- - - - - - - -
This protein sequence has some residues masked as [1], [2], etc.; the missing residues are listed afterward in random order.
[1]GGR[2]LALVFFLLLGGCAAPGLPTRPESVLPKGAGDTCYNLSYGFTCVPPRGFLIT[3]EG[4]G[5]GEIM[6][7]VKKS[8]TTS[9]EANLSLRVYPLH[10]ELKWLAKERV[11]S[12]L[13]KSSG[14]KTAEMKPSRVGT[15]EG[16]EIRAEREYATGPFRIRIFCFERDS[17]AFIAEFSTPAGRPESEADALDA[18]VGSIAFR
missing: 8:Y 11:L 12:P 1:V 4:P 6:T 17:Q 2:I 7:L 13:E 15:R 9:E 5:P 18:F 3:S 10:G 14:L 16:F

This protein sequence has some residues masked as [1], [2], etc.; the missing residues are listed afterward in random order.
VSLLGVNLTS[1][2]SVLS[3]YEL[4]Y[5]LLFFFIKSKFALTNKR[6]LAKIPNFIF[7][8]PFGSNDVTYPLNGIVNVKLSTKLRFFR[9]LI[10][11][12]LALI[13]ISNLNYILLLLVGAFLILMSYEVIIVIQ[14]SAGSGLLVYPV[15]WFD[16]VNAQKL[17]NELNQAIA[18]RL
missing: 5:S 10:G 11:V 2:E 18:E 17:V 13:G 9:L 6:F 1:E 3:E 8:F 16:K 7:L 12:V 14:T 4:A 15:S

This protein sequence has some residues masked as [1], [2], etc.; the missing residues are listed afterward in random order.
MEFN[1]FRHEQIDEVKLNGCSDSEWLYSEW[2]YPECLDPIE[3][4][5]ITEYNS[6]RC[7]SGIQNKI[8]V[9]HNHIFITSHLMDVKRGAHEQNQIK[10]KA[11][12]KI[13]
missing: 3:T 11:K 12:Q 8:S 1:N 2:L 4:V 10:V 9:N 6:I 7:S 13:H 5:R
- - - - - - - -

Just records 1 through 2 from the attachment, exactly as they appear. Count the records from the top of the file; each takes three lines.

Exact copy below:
This protein sequence has some residues masked as [1], [2], etc.; the missing residues are listed afterward in random order.
[1]GGR[2]LALVFFLLLGGCAAPGLPTRPESVLPKGAGDTCYNLSYGFTCVPPRGFLIT[3]EG[4]G[5]GEIM[6][7]VKKS[8]TTS[9]EANLSLRVYPLH[10]ELKWLAKERV[11]S[12]L[13]KSSG[14]KTAEMKPSRVGT[15]EG[16]EIRAEREYATGPFRIRIFCFERDS[17]AFIAEFSTPAGRPESEADALDA[18]VGSIAFR
missing: 8:Y 11:L 12:P 1:V 4:P 6:T 17:Q 2:I 7:L 13:E 15:R 9:E 5:P 18:F 3:S 10:G 14:L 16:F

This protein sequence has some residues masked as [1], [2], etc.; the missing residues are listed afterward in random order.
VSLLGVNLTS[1][2]SVLS[3]YEL[4]Y[5]LLFFFIKSKFALTNKR[6]LAKIPNFIF[7][8]PFGSNDVTYPLNGIVNVKLSTKLRFFR[9]LI[10][11][12]LALI[13]ISNLNYILLLLVGAFLILMSYEVIIVIQ[14]SAGSGLLVYPV[15]WFD[16]VNAQKL[17]NELNQAIA[18]RL
missing: 5:S 10:G 11:V 2:E 18:E 17:V 13:G 9:L 6:F 1:E 3:E 8:F 16:K 7:L 12:V 14:T 4:A 15:S